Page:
In the Great Chamber, there’s a small framed reproduction of the picture ‘Last Days in the Old Home’, by Robert Braithwaite Martineau. This is Martineau’s most famous painting, and hangs in the Tate today. So why do we have a copy?
Well for those who look closely, you might recognise the panelling in the picture – it can be found at Godinton. Indeed, Martineau painted this picture at Godinton, using Colonel John Leslie Toke and his family as sitters – Toke was a family friend.
Martineau (1826-69) seems to have used this painting to display his full Victorian moralist credentials. There is a distinct and specific narrative in the painting – and rather ironically, life does seem to have ended up imitating life.
The painting tells the story of the fictional Pulleyne family, forced to sell their family home thanks to feckless behaviour and reckless spending. The racing print in the front left suggests that money has been gambled away, and in the bottom right hand corner, an auction catalogue – supposedly from Christie’s – shows that they are having to sell their possessions. The grandeur of the ‘old home’ can be established from the carvings, the suit of armour, and the family portraits (spot Eleanor Cockman in the top right hand corner, who now hangs in the tearoom!).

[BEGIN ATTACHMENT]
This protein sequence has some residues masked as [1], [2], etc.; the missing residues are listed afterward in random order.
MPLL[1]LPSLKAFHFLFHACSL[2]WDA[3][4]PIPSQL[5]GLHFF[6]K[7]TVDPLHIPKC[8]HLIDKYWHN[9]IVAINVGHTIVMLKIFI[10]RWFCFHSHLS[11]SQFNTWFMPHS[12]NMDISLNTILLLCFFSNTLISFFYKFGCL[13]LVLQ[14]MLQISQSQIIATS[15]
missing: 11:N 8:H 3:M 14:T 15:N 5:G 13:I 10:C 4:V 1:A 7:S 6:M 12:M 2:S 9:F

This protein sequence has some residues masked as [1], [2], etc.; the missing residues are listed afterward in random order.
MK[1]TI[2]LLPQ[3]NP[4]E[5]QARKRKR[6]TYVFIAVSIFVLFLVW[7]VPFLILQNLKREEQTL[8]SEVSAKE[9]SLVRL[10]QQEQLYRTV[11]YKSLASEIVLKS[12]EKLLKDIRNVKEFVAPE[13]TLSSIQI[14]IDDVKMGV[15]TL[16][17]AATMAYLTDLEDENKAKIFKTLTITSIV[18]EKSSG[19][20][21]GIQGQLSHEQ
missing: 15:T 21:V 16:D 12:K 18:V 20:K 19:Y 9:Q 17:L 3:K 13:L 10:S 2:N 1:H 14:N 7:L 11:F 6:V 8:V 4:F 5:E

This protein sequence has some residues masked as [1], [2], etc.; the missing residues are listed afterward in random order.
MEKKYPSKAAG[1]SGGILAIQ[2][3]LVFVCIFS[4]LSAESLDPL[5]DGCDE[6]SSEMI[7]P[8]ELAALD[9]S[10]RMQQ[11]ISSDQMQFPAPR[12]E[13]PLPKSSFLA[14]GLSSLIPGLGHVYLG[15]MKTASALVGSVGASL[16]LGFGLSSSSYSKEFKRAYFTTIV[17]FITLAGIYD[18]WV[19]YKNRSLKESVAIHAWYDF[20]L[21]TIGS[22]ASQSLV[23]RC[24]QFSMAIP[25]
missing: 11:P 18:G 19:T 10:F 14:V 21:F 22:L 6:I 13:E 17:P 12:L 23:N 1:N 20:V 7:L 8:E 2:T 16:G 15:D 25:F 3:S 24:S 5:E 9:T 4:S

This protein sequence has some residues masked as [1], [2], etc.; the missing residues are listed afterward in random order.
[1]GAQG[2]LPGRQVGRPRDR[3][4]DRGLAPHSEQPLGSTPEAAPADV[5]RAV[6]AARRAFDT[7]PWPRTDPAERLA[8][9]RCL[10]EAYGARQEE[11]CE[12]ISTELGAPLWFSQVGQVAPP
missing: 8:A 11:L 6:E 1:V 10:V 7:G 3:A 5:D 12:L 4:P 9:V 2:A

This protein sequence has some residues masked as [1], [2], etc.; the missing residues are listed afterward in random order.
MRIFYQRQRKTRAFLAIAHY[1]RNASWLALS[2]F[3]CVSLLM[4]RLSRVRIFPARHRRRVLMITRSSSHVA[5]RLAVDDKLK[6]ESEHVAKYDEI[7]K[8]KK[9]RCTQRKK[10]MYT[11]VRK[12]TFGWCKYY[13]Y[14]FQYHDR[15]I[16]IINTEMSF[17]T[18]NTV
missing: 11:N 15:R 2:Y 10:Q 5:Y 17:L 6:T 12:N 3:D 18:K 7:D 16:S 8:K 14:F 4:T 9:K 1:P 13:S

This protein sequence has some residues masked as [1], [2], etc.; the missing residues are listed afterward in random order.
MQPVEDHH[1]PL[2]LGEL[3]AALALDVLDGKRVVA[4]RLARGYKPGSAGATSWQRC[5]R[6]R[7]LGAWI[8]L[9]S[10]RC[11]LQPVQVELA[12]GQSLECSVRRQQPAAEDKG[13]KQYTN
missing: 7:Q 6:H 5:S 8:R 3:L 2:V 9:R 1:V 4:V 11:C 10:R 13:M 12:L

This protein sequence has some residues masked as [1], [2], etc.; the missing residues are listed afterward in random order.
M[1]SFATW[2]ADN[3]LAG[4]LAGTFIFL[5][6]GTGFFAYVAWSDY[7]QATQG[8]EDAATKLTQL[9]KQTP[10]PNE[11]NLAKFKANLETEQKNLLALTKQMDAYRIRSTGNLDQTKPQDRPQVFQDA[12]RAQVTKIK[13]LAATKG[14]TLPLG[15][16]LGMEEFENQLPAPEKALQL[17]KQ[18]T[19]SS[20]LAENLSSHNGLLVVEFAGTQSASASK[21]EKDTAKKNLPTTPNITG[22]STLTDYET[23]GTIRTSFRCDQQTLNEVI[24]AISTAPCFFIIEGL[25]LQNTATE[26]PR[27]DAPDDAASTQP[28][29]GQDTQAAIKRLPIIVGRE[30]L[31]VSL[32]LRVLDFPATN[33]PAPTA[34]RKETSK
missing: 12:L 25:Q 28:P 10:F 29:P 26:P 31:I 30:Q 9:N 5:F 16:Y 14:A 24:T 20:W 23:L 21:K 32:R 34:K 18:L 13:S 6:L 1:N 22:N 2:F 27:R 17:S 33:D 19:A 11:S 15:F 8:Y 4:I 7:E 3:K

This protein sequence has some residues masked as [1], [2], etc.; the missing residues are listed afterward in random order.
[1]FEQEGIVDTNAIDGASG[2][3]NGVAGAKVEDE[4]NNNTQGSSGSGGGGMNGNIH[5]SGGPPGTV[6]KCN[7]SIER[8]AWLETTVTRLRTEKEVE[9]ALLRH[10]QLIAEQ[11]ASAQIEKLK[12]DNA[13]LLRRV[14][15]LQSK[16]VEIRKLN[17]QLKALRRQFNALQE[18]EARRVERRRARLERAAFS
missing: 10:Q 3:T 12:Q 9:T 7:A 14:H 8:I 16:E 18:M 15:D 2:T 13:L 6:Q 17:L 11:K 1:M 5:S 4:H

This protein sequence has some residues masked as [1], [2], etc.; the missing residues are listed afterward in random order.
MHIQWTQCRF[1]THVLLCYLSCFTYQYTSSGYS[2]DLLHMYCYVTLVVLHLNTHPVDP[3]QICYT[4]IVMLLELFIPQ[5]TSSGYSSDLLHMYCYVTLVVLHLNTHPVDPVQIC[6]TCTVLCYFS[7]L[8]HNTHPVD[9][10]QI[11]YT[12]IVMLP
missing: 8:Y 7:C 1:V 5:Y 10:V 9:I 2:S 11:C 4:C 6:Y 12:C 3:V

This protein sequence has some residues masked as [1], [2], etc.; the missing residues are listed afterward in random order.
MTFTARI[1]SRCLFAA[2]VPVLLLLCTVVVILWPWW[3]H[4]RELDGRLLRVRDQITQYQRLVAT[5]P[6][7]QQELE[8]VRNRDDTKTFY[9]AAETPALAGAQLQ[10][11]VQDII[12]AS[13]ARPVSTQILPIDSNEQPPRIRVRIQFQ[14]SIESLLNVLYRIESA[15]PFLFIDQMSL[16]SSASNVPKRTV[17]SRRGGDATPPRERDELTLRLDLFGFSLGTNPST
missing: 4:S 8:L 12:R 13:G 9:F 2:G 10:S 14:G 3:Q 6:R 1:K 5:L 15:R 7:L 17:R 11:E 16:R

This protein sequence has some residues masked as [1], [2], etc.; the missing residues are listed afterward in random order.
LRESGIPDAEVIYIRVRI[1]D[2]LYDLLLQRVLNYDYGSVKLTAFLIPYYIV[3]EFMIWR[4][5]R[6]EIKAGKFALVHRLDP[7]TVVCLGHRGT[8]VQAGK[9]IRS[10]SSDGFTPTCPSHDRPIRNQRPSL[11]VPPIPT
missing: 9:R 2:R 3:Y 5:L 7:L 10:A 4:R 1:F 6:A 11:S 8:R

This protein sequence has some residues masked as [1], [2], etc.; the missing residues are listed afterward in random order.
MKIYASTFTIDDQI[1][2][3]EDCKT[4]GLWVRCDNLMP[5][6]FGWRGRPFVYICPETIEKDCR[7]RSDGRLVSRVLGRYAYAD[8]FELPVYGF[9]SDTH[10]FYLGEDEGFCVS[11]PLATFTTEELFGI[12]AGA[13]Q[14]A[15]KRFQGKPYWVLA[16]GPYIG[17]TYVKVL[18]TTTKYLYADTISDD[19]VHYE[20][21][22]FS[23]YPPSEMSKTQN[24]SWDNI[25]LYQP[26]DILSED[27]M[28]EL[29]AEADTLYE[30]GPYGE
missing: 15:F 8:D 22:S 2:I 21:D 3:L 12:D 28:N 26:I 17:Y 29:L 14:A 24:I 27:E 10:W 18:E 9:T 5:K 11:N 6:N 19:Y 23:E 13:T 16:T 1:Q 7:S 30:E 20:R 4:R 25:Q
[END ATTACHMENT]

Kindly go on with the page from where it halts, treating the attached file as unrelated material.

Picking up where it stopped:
Outside, the autumnal trees provide a kind of pathetic fallacy – the decaying leaves and end of the good times – reflect the sadness of moving on, and the dying embers in the grate also reflect the death of a way of life. The women look worried and apprehensive, whilst the squire and his son toast new beginnings with champagne.
Colonel John Leslie Toke was the last of the Toke family to own Godinton: the house was sold in 1896, and much of its contents were auctioned. Whilst the precise circumstances which led him to sell Godinton are unknown, the Ashley Dodds (who bought Godinton from him) commented publicly about the state of disrepair the house and gardens were in, suggesting a certain level of neglect, possibly through insufficient funds.